THE CHANGE OF LIFE IN WOMEN and the ILLS AND AILINGS INCIDENT THERETO by J. COMPTON BURNETT, M.D.
It stands in evil repute does the change of life in women; and when a more than usually curious patient enquires of us the nature of this or that, and we reply, “Oh, it is the change of life!” a more or less sufficient reason is thereby supposedly given, and the women is heard resignedly to exclaim, “Ah, I suppose I must except trouble at my time of life!” But why should poor woman except trouble at the change of life? That she does, a a matter of fact, often suffer at and after that time of life is all too evident; but again, Why?
Surely the thing can be accounted for, and measures taken to prevent, cure or palliate said sufferings.
Girls are more forward than boys at a given early age up to the looming of the menses, as any of us can see in our own families; but no sooner does menstruation begin than the superiority of the girl over the boy is at and end. The boy slowly gains upon her and becomes more aggressive, and the girl more retiring..
The explanation of this lies close at hand, -the girl’s digestion and assimilation are so arranged that she shall for some thirty years or so of her life’s course, from puberty to menopause, make blood enough for her own maintenance and activities plus what should or might be needed for gestation and lactation, the menstruation being primarily a means of maintaining her equipoise by throwing overboard at stated times a given not called for blood supply, prepared by the time of each ovulation as a possibly needed food reserve, which throwing overboard of said supercargo does not occur if impregnation of the ovule take place. It is this menstrual arrangement which must be kept in view if we are to understand the change of life and its sequels, and indeed if we are understand women’s diseases at all any period.
The resignation of many women to their various sufferings is to me often absolutely astonishing, and many times have I enquired of my professors, of books, of myself, and finally of old mother Nature, what this change really is. It is not a little instructive to work out clinical problems for one’s self, just as they really are, without the godfathership of schoolmen, who often seem to me to stand between truth and one’s mental vision; we very commonly learn our professor’s teachings only, and never see the things themselves.
Unobscured by Preconceptions
The importance of the change of life in the practice of medical men, notably in those who see much of diseases of women, needs no demonstration. The change of life is very commonly regarded as something positive that, so to speak, attacks the woman’s health, “I suppose it is all the ‘change’,” one hears very constantly.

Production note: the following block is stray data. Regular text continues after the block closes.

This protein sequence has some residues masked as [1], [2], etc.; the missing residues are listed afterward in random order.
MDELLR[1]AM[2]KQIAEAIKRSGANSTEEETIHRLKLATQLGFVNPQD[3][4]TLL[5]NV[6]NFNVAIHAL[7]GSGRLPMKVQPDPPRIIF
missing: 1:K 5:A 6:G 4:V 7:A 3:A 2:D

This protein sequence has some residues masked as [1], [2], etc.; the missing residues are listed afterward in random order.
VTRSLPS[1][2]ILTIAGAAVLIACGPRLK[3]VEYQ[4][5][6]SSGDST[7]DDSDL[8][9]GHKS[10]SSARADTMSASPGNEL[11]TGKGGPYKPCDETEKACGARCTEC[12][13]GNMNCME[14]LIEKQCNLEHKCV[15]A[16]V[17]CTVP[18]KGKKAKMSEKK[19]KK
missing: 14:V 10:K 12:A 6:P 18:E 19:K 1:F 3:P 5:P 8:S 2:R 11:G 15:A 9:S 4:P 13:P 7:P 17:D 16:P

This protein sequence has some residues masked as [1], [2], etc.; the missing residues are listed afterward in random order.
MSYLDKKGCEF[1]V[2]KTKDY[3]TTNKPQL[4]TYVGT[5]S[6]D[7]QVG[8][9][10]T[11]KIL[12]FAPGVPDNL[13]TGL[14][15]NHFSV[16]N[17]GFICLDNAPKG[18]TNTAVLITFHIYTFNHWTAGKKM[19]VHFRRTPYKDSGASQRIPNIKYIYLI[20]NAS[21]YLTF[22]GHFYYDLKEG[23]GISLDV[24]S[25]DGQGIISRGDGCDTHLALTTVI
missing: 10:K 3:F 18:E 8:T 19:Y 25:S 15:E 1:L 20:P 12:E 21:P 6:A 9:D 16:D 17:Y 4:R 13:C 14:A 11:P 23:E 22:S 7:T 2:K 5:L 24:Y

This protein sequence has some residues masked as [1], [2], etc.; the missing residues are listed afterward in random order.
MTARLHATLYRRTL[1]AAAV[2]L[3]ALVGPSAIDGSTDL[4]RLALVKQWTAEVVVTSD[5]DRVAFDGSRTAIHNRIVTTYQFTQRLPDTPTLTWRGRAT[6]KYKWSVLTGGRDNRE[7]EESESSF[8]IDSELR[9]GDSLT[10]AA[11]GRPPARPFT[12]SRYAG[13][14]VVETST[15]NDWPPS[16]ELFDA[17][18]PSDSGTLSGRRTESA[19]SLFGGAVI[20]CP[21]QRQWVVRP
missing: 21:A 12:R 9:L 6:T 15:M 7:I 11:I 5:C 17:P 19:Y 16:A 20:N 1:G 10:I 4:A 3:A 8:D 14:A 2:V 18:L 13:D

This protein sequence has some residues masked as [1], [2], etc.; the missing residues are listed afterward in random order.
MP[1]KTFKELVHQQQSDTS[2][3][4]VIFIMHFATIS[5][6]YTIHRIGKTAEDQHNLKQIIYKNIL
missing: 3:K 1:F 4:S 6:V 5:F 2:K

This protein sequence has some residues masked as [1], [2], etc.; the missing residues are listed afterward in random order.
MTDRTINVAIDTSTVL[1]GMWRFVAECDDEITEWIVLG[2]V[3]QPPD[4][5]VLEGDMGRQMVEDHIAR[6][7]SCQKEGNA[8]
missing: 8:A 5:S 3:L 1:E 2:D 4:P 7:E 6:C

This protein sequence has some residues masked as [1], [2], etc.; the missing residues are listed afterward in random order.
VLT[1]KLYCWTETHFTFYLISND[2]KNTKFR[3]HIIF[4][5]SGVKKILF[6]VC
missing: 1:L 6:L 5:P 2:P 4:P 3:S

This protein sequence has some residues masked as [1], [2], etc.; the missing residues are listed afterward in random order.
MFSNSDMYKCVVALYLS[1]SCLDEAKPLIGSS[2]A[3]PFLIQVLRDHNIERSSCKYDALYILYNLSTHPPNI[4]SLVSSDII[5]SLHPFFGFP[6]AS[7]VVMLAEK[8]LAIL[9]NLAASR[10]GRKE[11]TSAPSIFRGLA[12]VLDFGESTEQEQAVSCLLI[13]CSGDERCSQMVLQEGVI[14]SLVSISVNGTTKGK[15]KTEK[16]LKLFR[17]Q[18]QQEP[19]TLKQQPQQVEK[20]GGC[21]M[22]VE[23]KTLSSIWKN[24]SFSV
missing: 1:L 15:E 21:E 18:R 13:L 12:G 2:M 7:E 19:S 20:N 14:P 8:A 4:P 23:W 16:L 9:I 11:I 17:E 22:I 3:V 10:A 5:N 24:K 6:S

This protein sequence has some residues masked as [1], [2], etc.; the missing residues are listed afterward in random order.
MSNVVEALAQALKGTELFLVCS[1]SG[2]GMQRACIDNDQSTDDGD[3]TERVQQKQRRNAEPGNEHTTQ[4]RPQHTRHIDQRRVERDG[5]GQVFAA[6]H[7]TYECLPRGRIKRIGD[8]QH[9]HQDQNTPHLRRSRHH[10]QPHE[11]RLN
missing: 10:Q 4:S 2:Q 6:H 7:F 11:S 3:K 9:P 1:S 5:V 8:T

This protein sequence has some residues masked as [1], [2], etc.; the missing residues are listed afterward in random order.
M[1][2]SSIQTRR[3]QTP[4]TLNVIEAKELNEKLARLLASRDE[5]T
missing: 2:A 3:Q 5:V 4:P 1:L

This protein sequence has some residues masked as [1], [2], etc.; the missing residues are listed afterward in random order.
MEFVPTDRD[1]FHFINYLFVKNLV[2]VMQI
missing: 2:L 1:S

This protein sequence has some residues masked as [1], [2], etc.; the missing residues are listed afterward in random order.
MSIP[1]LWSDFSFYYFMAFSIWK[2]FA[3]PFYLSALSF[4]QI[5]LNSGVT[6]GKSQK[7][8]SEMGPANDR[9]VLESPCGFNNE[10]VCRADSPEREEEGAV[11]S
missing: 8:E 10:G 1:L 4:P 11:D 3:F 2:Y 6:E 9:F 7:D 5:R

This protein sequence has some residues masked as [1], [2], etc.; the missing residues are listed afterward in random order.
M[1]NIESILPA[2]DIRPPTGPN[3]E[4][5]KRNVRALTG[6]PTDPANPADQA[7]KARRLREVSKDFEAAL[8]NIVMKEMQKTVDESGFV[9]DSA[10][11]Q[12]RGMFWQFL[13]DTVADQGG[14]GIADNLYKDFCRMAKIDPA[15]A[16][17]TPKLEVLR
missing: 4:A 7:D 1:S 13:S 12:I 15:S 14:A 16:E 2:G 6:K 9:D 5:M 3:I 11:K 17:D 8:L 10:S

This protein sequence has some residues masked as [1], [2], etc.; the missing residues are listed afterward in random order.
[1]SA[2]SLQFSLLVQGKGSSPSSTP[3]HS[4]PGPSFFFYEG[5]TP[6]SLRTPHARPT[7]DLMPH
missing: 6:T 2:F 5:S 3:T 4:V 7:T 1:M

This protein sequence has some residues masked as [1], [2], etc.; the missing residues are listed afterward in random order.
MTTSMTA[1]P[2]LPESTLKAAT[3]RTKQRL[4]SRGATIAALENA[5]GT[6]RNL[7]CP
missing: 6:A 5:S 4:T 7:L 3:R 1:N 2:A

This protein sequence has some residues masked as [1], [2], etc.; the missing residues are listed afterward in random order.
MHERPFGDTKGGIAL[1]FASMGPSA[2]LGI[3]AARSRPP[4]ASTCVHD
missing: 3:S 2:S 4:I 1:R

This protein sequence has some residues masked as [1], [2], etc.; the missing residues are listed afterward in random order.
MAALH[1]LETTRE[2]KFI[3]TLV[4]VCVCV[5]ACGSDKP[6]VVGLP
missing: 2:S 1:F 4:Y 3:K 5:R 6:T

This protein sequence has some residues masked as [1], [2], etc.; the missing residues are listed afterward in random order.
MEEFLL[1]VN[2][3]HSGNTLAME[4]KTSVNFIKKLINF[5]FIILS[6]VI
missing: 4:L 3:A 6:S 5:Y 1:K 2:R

Now, what is this “change of life” that causes so much misery to so many women?
I am treating a lady for haemorrhoids that bleed furiously here and there, causing alarming symptoms of faintness, so that tonics and stimulants are in constant requisition.
“My family doctor says I must undergo an operation for the piles, or I shall never get well, but I think myself it is all the change.”
I saw a lady yesterday for rheumatoid arthritis and lumbago; she is fifty one years age, and the ends of her finger bones are getting knobby, and the erstwhile elegant little hand, with tapering fingers, is becoming “full of horrid knobs,”…… said she, “I suppose it’s due to the change of life; you know I have turned fifty, and those things have left me.”
And continuing – “And these horrid flushes: my family doctor has given me no end of things for it, and Dr. Jones gave me Lachesis and you gave me Urtica, but nothing has done me the least bit of good.”
If we are to understand what a CHANGE of life signifies we must first have a clear notion of what that LIFE really is, that in its “Change” is so surest. Life in general, as common to both man and woman, I am here not dealing with, but with its modification as manifested in the female, and specifically with that part of her life which is called THE CHANGE, which change consists in the cessation of the monthly period, and with this leaving off of the menses seemingly begin the ills and ailings incident thereto. Not that they really begin in the individuals at the menopause they were for the most part there before only that at this time of life the manifestations change form.
In order to get clear idea of the subject are considering, we must first have a just conception of what the menstruation that here leaves off really is, so let us dwell a little on the subject.